Richard Wayne Penniman is not a name most people associate with the beginning of rock n' roll, but few people did more to make rock one of the hearthstones of 20th-century American culture than the man known as Little Richard.
Penniman was born into a family of 12 children in Macon and grew up singing gospel in the Pentecostal church. As a teenager he sang in nightclubs, performing as “Little Richard” in a high-energy style that would become his trademark. His big break came in September 1955 when he recorded a song called “Tutti Fruitti” that featured non-sensical lyrics with suggestive undertones. It became his standard.
Over the next year and a half Little Richard recorded hits like “Long Tall Sally” and “Good Golly Miss Molly” that became defining moments in the new cultural phenomenon known as rock n’ roll. With his trademark pompadour hairstyle, eyeliner, and thick makeup, Little Richard thrilled teenagers, horrified parents across 1950s America and influenced a generation of musicians.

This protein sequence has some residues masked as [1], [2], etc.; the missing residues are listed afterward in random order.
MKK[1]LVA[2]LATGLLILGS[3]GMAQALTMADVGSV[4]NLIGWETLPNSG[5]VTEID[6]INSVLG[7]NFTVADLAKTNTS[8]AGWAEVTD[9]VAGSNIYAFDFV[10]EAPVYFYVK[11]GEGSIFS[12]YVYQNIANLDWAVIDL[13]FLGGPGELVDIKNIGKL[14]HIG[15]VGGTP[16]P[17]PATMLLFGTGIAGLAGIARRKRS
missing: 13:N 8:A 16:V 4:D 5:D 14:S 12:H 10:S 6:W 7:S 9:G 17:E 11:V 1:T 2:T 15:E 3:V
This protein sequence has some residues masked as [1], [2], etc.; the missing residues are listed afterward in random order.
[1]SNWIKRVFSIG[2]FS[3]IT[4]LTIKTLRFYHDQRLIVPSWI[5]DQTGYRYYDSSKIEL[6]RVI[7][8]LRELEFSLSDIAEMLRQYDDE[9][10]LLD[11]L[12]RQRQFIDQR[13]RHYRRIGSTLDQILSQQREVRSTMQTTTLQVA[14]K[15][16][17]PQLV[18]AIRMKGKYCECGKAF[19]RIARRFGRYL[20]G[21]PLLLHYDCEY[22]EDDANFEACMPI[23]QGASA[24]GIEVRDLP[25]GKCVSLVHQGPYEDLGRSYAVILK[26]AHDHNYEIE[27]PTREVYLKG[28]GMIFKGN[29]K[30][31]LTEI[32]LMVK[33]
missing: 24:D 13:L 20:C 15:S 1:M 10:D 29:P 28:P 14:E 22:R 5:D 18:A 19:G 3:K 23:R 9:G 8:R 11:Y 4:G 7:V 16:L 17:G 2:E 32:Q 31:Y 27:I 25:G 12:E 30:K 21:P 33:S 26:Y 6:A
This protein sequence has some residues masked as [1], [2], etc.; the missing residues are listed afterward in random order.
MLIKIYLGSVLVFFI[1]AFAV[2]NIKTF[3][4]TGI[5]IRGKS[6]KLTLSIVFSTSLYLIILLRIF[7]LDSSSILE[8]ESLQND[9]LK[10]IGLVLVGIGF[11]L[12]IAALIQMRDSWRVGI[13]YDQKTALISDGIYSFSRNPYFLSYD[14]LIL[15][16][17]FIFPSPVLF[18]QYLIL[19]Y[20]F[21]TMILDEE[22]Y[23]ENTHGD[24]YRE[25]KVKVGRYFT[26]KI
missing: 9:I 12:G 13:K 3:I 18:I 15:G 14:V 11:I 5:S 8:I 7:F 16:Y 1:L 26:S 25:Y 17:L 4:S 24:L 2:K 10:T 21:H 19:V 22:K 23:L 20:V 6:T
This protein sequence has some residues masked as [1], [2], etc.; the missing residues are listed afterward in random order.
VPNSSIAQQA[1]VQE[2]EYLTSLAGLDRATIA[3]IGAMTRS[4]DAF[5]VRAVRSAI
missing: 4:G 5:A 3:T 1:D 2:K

The man who calls himself the architect of rock n’ roll was born in Macon on December 5, 1932, today in Georgia history.
Today in Georgia History is a joint collaboration of the Georgia Historical Society & Georgia Public Broadcasting.